Traveling around southern Spain by bus or train is a bit boring. The majority of the countryside looks like this.
There are miles and miles of olive orchards and these scrubby little bushes that are obviously cultivated in rows--maybe baby olives trees. The Spanish olives and olive oil are wonderful, and almost every restaurant and tapas bar gives you free olives to munch on while you contemplate how many and which tapas you'll have.
When I arrived in Sevilla, there was a religious festival of some kind underway. In Italy, it's easy to tell if it's a religious festival because they parade around with a religious figure on a platform, and there are usually priests leading the procession. Here, it was a succession of marching bands.
One after another, mostly all young people....it seemed as if they bused in every school marching band in southern Spain. It was a weekend of bands marching around the streets and lots of people milling around. These were some of the older band members.
I fell in love with Sevilla almost immediately. It has a positive and contagious energy, and there are lots of things to do and see. My little boutique hotel was in the old Jewish Quarter, an ideal spot for walking to all the significant sites. The maze of streets in this area are really narrow, and it's very easy to get lost, but you just don't care if you do, because you're sure to bump into something interesting. This was my street.
Besides the Cathedral and the Royal Alcazars, which needed their separate blog entries, I visited several other spots worthy of note. Built in the 1920's when Sevilla hosted the Ibero-American World's Fair, Plaza de España is a huge half-circle of buildings in the Renaissance Revival style of architecture. My camera couldn't capture its breadth, so only by courtesy of the Internet can I share it in its entirety.
Around the front of the buildings are these beautiful alcoves representing all the 50 provinces of Spain.
There was a moat along the front with bridges across representing the four ancient kingdoms of Spain. You can float in a boat if you want, although there isn't much distance to row. Across the street is a large city park where you can walk, run, bicycle, or bird watch. There was a lot of happy chirping to be heard when I walked through.
There were so many beautiful photo ops here, it was hard to choose the ones to share. This is a favorite, because it must be obvious by now that I love arches.
Sevilla is only 50 miles from the Atlantic and is the only river port in Spain. The Guadalquivir River runs through it, and there's a nice river walk if you're so inclined, and I was.
In the midst of an ancient city with a rich history, there is the Metropol Parasol, a very modern wooden structure that looks like 6 mushroom caps and cost the city 100 million euros. That's over $200,000 a cap. You could buy a lot of truffles with that and be much more satisfied! It opened in 2011 (available for climbing), pretty bad timing considering Spain's severe economic crisis, and you can bet that it's a topic of great controversy among the natives. It was intended to draw tourists to a part of the city that was declining.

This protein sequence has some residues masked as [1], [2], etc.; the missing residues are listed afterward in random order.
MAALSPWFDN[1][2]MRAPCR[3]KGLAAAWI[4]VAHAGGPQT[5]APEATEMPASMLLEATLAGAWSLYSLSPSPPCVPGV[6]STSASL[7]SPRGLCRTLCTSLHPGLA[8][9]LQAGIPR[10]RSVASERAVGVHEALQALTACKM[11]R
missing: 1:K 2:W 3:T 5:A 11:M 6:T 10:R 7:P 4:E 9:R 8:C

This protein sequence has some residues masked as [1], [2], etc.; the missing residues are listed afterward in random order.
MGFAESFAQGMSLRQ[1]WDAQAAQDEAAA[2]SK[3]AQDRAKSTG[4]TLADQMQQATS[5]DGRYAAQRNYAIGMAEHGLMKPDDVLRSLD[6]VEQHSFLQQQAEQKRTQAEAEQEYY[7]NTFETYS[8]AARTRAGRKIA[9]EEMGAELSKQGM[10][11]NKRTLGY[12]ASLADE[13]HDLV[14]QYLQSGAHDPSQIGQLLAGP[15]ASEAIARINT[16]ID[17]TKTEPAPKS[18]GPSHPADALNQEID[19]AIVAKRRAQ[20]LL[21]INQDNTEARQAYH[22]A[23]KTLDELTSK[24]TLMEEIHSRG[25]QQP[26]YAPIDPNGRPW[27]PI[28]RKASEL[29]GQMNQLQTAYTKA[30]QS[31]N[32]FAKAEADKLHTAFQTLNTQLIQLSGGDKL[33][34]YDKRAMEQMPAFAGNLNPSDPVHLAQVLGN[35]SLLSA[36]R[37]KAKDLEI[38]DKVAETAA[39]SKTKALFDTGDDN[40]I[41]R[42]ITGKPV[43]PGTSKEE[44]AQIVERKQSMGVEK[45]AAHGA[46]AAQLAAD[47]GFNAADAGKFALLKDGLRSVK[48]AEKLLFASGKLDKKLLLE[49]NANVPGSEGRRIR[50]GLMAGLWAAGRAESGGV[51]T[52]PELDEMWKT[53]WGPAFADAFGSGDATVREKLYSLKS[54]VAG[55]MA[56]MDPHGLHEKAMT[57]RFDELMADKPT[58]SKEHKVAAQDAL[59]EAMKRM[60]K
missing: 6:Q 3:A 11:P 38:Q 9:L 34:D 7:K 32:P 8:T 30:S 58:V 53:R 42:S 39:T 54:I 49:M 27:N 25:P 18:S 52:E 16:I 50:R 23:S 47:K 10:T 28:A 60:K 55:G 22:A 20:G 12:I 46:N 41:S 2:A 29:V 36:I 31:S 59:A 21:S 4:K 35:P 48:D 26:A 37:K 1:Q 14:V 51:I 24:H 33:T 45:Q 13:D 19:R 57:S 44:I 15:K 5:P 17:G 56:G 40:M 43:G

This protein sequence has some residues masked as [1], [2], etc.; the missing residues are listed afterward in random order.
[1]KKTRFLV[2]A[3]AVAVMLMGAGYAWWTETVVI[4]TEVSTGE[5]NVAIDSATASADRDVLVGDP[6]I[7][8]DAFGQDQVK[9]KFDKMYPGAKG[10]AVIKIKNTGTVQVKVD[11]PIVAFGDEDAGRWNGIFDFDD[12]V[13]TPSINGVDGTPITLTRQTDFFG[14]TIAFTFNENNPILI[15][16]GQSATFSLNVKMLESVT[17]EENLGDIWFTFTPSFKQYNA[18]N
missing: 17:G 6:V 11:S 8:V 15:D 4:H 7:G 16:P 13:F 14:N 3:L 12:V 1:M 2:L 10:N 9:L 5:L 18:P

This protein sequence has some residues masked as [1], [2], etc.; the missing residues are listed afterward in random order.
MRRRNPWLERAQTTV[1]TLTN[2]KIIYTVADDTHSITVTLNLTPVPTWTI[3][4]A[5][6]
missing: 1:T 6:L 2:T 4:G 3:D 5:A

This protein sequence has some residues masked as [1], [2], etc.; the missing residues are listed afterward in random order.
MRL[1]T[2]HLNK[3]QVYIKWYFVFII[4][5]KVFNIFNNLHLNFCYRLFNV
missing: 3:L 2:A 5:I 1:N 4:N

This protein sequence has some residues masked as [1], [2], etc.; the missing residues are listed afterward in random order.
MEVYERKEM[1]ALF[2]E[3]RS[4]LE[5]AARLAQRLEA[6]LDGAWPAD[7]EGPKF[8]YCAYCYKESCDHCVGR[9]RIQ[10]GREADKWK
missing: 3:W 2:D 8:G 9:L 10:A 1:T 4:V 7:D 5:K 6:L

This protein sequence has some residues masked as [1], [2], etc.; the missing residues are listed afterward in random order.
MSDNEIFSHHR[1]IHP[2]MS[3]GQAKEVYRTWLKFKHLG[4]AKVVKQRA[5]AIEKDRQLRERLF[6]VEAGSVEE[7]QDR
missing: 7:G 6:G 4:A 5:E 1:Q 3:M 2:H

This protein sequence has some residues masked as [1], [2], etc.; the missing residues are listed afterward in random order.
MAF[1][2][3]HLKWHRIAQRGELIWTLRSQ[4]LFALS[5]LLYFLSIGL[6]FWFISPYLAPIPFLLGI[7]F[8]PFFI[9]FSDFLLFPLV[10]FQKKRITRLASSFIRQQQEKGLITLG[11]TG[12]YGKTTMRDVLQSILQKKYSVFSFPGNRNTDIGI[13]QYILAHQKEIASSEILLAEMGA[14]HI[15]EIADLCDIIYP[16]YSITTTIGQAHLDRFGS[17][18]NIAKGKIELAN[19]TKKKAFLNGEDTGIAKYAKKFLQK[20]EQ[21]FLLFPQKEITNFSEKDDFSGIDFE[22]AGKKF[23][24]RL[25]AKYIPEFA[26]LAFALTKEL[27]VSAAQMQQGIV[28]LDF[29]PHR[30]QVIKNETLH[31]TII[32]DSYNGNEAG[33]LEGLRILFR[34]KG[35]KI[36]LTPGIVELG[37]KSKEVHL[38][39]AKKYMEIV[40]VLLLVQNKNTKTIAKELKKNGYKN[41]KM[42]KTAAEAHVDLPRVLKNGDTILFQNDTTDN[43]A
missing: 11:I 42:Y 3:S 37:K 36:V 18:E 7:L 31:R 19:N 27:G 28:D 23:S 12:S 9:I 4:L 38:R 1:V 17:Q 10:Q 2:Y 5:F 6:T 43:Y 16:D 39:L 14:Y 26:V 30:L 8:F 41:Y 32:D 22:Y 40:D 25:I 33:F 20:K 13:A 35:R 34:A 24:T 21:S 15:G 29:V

This is just one of the beautiful hotels that I couldn't afford. King Alfonso XIII ordered its construction to house VIP guests of the 1928 Ibero-American Exposition. The least expensive room is $240 a night, or you can rent the Royal Suite for $2,650. Coincidentally, later in the day I took this photo, I met a couple of American men who treated themselves to a night here.
There are more hansom cabs in Sevilla than I've seen anywhere else in southern Spain. They congregate around the plaza where both the cathedral and the alcazar are.
Another very interesting place to tour is the Hospital de los Venerables. It's a 17th century Baroque building, consisting of a one nave church and a residence that was originally used to house elderly, poor, or disabled priests. This painting captures the patrons tending to the infirm residents,
There is a simple but lovely courtyard at the center of the complex.
There was some beautiful tilework in the courtyard area.
And through an arch next to it was this lovely garden area that was holding onto some of its summer color.
The small church was an eye feast.
Up these stairs was a wonderful exhibit of Islamic art, and the excellent audio guide provided me with a great education about light in art and science.
There was also a permanent art collection owned by the foundation that is now headquartered in this building, which regularly sponsors special art exhibits.
On the way back to the hotel, I couldn't resist taking a photograph of these niños who were sitting in the doorway of a shop, chattering away, while their mothers were inside chattering with the shopkeeper.
They were so absorbed in conversation that they didn't even notice me taking their picture.
Maybe now you're a little in love with Sevilla, too?